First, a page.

The term absolute threshold is often used in neuroscience and experimental research. An absolute threshold is the smallest detectable level of a stimulus. For example, in an experiment on sound detention, researchers may present a sound with varying levels of volume. The smallest level that a participant is able to hear is the absolute threshold.
However, it is important to note that at such low levels, participants may only detect the stimulus part of the time. Because of this, the absolute threshold is usually defined as the smallest level of a stimulus that a person is able to detect 50 percent of the time.
Examples of Absolute Thresholds
In hearing, the absolute threshold refers to the smallest level of a tone that can be detected by normal hearing when there are no other interfering sounds present. An example of this might be measuring at what levels a participants can detect the ticking sound of clock.
Young children generally have a lower absolute threshold for sounds since the ability to detect sounds at the lowest and highest ranges tends to decrease with age. Researchers suggest that the quietest sound that children with normal hearing can detect is around 1,000 Hz.
In vision, the absolute threshold refers to the smallest level of light that a participant can detect. For example, determining the absolute threshold for vision might involve measuring the distance at which a participant can detect the presence of a candle flame in the dark.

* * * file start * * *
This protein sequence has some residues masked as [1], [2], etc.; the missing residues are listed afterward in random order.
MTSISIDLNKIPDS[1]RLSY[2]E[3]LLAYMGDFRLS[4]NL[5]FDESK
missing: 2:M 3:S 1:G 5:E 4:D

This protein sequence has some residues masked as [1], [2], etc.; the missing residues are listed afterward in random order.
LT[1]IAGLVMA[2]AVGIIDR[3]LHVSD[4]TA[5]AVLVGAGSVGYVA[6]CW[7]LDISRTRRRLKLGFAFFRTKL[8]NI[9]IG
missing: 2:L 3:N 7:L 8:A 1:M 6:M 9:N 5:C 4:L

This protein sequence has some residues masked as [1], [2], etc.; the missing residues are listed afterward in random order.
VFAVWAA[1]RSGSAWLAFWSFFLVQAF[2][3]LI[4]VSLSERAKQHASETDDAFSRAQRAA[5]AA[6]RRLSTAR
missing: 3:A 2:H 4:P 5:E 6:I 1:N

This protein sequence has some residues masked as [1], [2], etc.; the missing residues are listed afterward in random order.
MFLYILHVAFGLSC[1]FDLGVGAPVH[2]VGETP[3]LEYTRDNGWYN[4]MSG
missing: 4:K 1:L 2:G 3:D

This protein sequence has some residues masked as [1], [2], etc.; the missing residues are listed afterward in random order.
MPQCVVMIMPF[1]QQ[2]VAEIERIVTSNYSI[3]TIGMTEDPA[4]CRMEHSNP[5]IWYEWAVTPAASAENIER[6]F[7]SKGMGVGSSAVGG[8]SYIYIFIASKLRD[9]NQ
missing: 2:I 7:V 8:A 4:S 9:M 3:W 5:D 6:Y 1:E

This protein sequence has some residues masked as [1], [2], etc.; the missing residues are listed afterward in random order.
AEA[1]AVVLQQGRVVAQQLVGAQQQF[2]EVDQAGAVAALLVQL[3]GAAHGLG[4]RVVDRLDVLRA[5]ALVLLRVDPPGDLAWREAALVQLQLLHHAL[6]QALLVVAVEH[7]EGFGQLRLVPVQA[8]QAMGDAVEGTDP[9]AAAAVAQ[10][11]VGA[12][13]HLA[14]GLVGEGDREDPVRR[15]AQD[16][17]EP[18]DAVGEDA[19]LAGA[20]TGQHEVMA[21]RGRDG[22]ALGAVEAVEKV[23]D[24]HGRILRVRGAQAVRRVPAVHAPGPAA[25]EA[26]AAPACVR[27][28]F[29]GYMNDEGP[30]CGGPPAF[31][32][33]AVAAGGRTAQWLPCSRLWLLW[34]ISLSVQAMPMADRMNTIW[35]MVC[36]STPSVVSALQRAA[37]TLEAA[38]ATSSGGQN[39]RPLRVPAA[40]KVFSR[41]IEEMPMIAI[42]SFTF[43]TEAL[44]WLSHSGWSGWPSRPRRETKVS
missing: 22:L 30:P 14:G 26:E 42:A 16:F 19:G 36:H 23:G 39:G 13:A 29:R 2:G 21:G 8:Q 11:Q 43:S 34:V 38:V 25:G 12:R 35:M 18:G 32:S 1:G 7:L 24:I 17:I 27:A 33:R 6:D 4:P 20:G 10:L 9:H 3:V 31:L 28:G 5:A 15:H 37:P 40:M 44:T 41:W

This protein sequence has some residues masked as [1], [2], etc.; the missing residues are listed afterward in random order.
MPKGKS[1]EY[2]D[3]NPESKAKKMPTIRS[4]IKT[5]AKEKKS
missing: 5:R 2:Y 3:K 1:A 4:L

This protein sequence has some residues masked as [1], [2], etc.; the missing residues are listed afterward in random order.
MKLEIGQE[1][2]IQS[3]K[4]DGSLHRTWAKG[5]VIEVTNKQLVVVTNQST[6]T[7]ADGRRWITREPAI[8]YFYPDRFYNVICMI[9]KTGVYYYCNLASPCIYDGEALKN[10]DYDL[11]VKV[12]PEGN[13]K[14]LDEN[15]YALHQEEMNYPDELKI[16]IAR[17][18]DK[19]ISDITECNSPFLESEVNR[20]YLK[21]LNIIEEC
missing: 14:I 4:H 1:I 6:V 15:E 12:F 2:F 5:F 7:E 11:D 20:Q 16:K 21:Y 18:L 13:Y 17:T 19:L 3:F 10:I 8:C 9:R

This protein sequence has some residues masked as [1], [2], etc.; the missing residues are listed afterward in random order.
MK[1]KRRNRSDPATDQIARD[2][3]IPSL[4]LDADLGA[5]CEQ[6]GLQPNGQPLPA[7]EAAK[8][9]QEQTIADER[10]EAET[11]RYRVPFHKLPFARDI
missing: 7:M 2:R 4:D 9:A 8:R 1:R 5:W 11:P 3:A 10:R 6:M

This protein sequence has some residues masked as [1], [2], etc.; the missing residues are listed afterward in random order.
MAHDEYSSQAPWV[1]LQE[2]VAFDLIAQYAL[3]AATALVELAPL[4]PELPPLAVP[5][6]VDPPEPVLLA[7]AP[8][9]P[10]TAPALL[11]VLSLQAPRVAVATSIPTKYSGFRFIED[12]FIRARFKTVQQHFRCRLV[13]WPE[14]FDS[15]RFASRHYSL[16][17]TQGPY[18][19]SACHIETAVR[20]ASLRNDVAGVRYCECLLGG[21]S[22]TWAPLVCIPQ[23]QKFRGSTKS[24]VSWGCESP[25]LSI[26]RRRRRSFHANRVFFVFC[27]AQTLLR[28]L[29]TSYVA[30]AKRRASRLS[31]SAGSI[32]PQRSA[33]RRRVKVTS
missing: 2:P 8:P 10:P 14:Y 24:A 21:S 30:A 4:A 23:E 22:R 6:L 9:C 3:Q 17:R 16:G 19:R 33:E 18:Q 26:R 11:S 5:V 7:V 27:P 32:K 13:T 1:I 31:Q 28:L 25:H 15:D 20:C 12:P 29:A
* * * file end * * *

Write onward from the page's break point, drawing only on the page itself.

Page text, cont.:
In one classic experiment, researchers found that after controlling for dark adaptation, wavelength, location and stimulus size, the human eye was able to detect a stimulus of 90 photons.
For odors, the absolute threshold involves the smallest concentration that a participant is able to smell. An example of this would be to measure what the smallest amount of perfume that a subject is able to smell in a large room.
"Absolute Threshold." (2001). Gale Encyclopedia of Psychology. Found at http://www.encyclopedia.com/doc/1G2-3406000012.html
Gelfand, S A., 1990. Hearing: An introduction to psychological and physiological acoustics. 2nd edition. New York and Basel: Marcel Dekker, Inc/
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